[4] “Big Oil Kills Carbon Initiative in Washington State.” Rolling Stone, November 7, 2018.

[5] “Big Oil is sloshing a crude tsunami across the country.” Bill McKibben, Washington Post, October 30, 2018.

[6] “Yara: Poisoning our soils, burning our planet.” Corporate Europe Observatory, September 17, 2019.

[7] “Polluting Paris: How Big Polluters Are Undermining Global Climate Policy.” Corporate Accountability.

[8] Banerjee, Neela, John H. Cushman, Jr., David Hasemyer, and Lisa Song. “CO2’s Role in Global Warming Has Been on the Oil Industry’s Radar Since the 1960s.” InsideClimate News. April 27, 2016.

[9] Robinson, E., and R.C. Robbins. “Sources, Abundance, and Fate of Gaseous Atmospheric Pollutants.” Smoke & Fumes. 1968.

[10] “The Smoke and Fumes Committee.” Smoke & Fumes.

[11] Schwartz, John. “Pressure on Exxon Over Climate Change Intensifies With New Documents.” The New York Times. April 14, 2016.

[12] Carrington, Damian. “’Shell Knew’: Oil Giant’s 1991 Film Warned of Climate Change Danger.” The Guardian. February 28, 2017.

[13] Small, Mike, and Chloe Farand. “What 30 Years of Documents Show Shell Knew About Climate Science.” DeSmog UK. May 18, 2018.

[14] Lawrence-Samuel, Tamar, Rachel Rose Jackson, and Nathan Thanki. “13. The Pivot Point: Realizing Sustainable Development Goals by Ending Corporate Capture of Climate Policy.” Spotlight on Sustainable Development.

[15] “Big Oil’s Real Agenda on Climate Change.” InfluenceMap. March 2019.

[16] “How Much Big Oil Spends on Obstructive Climate Lobbying.” InfluenceMap. April 2016.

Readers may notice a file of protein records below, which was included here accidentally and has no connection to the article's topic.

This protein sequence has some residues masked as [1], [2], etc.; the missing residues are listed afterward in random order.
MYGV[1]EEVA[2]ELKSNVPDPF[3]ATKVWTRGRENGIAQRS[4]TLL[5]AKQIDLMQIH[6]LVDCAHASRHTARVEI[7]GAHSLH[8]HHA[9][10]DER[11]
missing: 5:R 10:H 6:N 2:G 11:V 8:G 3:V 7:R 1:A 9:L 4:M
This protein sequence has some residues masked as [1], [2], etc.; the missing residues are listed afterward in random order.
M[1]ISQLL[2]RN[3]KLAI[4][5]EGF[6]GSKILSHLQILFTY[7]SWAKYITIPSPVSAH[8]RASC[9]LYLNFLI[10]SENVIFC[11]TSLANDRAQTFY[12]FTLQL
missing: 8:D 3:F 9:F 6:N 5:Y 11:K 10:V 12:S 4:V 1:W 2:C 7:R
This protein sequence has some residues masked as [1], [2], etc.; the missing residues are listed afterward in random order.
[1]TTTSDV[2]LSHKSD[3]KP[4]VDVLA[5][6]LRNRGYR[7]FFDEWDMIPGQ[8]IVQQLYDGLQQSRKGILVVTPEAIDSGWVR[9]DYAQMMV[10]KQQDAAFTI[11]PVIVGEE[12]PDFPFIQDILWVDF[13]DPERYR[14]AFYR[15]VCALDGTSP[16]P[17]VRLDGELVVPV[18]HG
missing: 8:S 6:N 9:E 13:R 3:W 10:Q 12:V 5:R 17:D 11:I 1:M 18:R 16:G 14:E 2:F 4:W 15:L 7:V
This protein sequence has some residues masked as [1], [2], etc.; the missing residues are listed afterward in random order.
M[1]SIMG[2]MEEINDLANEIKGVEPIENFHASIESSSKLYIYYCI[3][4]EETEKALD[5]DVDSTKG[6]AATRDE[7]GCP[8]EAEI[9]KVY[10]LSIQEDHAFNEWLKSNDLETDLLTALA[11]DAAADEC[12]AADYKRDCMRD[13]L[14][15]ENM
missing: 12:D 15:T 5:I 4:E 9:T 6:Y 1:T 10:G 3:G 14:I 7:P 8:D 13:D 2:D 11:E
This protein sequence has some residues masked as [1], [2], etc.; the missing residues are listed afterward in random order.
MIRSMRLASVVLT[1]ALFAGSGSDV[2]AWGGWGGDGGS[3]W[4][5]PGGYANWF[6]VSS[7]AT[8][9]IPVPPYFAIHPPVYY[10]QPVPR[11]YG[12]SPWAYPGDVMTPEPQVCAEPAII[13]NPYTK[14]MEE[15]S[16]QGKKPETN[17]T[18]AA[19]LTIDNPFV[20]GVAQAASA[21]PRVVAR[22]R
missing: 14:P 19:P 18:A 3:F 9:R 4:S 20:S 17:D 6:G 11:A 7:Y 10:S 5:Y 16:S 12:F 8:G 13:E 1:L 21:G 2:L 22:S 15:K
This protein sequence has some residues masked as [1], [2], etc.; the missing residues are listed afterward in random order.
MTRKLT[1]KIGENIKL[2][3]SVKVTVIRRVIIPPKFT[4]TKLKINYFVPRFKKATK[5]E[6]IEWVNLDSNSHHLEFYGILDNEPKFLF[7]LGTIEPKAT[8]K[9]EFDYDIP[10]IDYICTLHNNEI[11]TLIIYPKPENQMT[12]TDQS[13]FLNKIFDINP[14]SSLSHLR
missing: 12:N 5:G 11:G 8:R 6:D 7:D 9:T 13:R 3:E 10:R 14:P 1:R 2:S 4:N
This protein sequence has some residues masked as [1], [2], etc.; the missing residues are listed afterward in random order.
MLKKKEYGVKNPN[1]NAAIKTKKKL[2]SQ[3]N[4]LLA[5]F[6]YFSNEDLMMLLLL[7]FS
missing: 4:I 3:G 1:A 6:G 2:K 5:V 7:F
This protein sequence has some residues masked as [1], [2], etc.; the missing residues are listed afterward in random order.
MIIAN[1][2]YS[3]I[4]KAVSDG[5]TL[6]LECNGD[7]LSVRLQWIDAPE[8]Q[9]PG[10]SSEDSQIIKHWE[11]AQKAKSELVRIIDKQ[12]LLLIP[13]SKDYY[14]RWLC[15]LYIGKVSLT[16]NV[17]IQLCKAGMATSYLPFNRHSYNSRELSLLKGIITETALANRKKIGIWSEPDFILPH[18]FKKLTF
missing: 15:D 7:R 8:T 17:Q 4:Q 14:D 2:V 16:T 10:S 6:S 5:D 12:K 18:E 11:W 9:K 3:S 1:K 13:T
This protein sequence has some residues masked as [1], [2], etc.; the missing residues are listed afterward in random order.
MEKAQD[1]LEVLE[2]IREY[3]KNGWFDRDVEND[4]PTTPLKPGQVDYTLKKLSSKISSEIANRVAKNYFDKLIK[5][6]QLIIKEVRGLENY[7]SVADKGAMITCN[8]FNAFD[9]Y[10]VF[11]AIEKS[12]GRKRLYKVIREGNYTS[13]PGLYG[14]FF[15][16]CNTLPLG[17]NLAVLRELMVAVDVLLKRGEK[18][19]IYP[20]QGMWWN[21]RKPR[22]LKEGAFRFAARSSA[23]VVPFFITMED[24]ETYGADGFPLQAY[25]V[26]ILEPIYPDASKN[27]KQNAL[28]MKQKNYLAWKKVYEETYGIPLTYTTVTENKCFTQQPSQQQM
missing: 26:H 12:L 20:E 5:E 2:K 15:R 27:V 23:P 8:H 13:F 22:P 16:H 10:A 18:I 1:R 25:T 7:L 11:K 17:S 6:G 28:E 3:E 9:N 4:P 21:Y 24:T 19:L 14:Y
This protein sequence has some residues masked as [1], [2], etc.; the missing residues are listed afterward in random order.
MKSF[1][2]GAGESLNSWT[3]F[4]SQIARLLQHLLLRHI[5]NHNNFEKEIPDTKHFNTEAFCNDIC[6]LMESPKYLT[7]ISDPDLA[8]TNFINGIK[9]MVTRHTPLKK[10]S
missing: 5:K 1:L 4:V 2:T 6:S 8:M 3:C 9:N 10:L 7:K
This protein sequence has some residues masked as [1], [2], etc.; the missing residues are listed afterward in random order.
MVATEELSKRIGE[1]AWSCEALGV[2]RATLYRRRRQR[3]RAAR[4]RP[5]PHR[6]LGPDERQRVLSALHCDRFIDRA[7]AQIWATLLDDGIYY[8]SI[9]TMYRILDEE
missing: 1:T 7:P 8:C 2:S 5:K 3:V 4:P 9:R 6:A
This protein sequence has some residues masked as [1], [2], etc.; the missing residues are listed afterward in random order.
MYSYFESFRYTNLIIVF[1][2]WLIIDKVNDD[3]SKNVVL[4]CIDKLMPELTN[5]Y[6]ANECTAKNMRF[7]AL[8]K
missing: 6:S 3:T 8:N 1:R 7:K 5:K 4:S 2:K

[17] “Polluting Paris: How Big Polluters Are Undermining Global Climate Policy.” Corporate Accountability.

[18] “Inside Job: Big Polluters’ Lobbyists on the inside at the UNFCCC.” Corporate Accountability.

[19] “2018 Annual Report.” Chevron Global. 2018.

[20] 2018 Summary Annual Report. Exxon Mobil. 2018.

[21] BP Annual Report and Form 20-F 2018. Report. 2018.

[22] Shell Annual Report 2018.

[23] Fourth Quarter and Full-year 2018 Results. Report. 2018.

[24] “Report for Selected Countries and Subjects.” International Monetary Fund.

[25] Neslen, Arthur. “ExxonMobil Faces EU Parliament Ban after No Show at Climate Hearing.” The Guardian. March 22, 2019.

[26] Wang, Ucilia. “Philippines Human Rights Commission Begins Climate Hearings vs. Oil Giants.” Climate Liability News. March 27, 2018.

[27] The Summons of the Climate Case against Shell. Report. 2019.

[28] Irfan, Umair. “Pay Attention to the Growing Wave of Climate Change Lawsuits.” Vox. April 10, 2019.

[29] Cox, Lisa. “Vanuatu Says It May Sue Fossil Fuel Companies and Other Countries over Climate Change.” The Guardian. November 22, 2018.

[30] “U.S. Mayors Pressure Congress on Carbon Pricing, Climate Lawsuits and a Green New Deal.” Inside Climate News, July 2, 2019.

[31] ”New Poll: Big Oil should pay the climate tab.” Grist, June 24, 2019.